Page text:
It’s the second year of National Album Day this weekend (October 12) and the industry will be hoping to see solid progress after the 2018 debut.
In the latest issue of Music Week, we look ahead to the plans for the 2019 edition organised by ERA and the BPI, with the support of AIM and BBC Music among others. Elbow, Lewis Capaldi, Mark Ronson and Mahalia are all artist ambassadors.
While National Album Day was always intended more as a cultural celebration of the long-player across all formats, there were still signs of a sales boost for physical music after the first edition. And that looks set to continue with Asda and Sainsbury’s getting involved in the promotional activity this time.
“It’s never easy to get into supermarkets so it wouldn’t be fair to say it’s a simple thing,” said Entertainment Retailers Association CEO Kim Bayley. “We don’t have Tesco and Morrisons, some are easier than others. You’ve got to have the product to back it up, obviously supermarkets need a certain amount of footfall, so they’re going to carry a certain number of titles but they won’t be able to carry down to the smallest independent artists. The fact they see opportunity in National Album Day is a huge plus.”
The fact that supermarkets see opportunity in National Album Day is a huge plus
BPI chief executive Geoff Taylor added: “It’s a good step forward. The point of this campaign is that everybody can engage in their own way, so different organisations can plug in to tell the story of the importance of the album in a way that suits them. Any conversation like this takes a while to gain traction and embed itself into people’s consciousness.
“This is part of a wider effort from the BPI, AIM, ERA and the BBC to explore the depth of British music. The Mercury Prize is connected to National Album Day and the goal is to use both events to encourage a more reflective approach to music, go into it in more detail, connect more deeply and think about what it means. Hopefully the two events can do that.”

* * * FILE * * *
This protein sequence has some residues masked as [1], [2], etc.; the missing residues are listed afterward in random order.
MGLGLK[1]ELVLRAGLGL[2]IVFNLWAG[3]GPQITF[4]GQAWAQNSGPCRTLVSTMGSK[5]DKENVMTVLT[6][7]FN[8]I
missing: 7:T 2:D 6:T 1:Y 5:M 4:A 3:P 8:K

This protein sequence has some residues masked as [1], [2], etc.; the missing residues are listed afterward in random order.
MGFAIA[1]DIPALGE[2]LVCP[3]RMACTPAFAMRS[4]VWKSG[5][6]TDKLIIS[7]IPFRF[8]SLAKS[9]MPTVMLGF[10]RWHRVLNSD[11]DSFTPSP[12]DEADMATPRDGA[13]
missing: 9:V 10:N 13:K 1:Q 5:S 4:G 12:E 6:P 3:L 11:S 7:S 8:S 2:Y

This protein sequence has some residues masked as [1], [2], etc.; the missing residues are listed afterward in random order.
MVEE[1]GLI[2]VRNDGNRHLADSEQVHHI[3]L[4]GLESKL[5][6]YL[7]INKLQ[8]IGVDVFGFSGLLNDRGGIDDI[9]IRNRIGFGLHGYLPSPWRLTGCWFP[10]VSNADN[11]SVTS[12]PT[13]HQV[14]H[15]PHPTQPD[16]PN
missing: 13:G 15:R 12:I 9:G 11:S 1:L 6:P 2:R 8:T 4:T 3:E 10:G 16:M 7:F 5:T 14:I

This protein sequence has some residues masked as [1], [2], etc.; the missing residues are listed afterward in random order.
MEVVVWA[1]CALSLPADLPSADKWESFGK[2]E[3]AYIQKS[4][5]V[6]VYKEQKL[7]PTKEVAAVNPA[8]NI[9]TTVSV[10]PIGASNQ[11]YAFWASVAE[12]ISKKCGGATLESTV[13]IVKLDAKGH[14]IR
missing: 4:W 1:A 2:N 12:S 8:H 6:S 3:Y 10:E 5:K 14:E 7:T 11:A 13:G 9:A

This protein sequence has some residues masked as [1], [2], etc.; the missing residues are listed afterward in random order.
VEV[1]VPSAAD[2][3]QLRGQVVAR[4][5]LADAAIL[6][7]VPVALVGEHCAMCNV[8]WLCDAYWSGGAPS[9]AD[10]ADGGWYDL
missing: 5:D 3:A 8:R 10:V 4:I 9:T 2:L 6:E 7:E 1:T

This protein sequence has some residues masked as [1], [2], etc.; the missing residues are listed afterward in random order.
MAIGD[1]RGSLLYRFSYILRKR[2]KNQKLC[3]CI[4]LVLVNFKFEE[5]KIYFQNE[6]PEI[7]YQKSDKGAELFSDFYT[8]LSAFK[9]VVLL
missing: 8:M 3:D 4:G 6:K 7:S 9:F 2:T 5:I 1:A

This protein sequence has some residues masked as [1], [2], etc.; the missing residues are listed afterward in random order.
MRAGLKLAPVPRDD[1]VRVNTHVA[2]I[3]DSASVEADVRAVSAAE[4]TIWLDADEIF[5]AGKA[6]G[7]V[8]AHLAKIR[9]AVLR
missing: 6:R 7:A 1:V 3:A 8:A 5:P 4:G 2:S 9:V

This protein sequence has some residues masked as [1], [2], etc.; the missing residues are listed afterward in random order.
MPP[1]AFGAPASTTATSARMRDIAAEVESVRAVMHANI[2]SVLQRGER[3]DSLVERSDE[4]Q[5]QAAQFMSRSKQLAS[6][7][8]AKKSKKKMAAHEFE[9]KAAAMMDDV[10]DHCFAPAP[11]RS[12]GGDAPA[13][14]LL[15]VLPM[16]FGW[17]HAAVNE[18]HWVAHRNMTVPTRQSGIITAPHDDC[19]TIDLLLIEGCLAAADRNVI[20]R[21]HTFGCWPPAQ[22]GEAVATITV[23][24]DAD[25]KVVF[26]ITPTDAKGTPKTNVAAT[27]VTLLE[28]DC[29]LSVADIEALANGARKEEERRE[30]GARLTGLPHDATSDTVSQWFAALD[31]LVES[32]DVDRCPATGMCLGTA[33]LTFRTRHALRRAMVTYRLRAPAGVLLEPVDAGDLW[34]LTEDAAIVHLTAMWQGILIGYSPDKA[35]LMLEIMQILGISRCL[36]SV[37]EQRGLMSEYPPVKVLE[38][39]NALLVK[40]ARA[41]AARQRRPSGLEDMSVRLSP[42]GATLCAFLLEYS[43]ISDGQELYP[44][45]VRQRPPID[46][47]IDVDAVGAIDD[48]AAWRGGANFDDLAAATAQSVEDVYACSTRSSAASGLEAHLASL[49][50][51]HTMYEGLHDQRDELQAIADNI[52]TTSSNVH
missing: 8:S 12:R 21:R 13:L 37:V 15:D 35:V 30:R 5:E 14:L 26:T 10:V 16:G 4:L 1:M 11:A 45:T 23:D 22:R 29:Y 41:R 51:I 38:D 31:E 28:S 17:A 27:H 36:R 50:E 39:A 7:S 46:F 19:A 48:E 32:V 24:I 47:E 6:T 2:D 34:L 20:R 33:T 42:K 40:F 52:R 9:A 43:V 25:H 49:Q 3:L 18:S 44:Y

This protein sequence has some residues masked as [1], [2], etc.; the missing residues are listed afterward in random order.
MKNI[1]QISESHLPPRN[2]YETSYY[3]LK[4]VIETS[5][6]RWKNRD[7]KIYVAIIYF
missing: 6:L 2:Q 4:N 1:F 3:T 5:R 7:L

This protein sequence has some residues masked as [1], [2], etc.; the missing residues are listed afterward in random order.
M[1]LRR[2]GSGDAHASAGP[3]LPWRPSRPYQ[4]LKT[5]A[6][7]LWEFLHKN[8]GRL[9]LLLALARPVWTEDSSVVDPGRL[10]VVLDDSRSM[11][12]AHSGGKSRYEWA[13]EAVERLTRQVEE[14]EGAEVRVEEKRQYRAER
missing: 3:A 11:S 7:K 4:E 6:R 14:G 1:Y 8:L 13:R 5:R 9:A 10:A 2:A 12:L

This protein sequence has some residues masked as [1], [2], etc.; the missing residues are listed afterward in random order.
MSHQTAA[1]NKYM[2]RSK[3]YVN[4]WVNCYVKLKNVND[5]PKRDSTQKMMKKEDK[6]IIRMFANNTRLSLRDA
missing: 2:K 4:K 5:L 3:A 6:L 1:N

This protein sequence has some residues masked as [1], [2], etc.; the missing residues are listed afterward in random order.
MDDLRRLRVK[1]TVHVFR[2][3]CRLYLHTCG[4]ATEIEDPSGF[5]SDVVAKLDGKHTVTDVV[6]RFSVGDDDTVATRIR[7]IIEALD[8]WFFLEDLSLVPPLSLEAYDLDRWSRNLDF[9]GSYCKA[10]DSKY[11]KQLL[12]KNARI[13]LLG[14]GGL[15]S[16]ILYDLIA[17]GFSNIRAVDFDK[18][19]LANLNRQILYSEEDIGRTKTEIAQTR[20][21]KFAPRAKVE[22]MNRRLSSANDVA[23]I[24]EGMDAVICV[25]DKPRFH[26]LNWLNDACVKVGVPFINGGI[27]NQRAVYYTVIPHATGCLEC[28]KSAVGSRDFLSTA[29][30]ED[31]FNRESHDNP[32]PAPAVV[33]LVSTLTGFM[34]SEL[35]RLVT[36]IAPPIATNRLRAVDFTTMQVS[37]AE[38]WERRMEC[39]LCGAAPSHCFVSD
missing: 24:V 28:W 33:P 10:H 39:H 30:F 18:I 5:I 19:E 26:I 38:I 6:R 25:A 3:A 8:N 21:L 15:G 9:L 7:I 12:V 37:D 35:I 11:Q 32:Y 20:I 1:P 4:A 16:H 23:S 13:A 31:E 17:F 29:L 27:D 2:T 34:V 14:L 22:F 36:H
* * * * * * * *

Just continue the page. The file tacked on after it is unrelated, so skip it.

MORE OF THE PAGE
In the first year, National Album Day ended up trending on social media as fans shared favourite albums and sleeve art. The role of BBC Music was crucial in that national conversation.
“People love the album and people want to talk about it,” said BBC Music commissioning executive Rachel Davies. “It was a very easy sell for us to ask people to support it across the BBC. Everybody wanted to. There are so many ways to celebrate the album as a body of work, so we learned not to be prescriptive and let our DJs and music experts do what they want with it. Between TV documentaries, BBC Sounds, radio and social media, it all came together really well and everybody had their own angle and their own take on it.”
For the album-focused independent sector, it’s also an opportunity to celebrate a rich history of catalogue.
"As a community, AIM cares as much about art as we do commerce,” said CEO Paul Pacifico. “As much as we enjoy the thrill of singles, it remains a great pleasure to be able to sit and enjoy music as long form content, and celebrate the album’s expression of an artist’s identity."
To read the National Album Day interviews, pick up the latest issue – or subscribers can click here.
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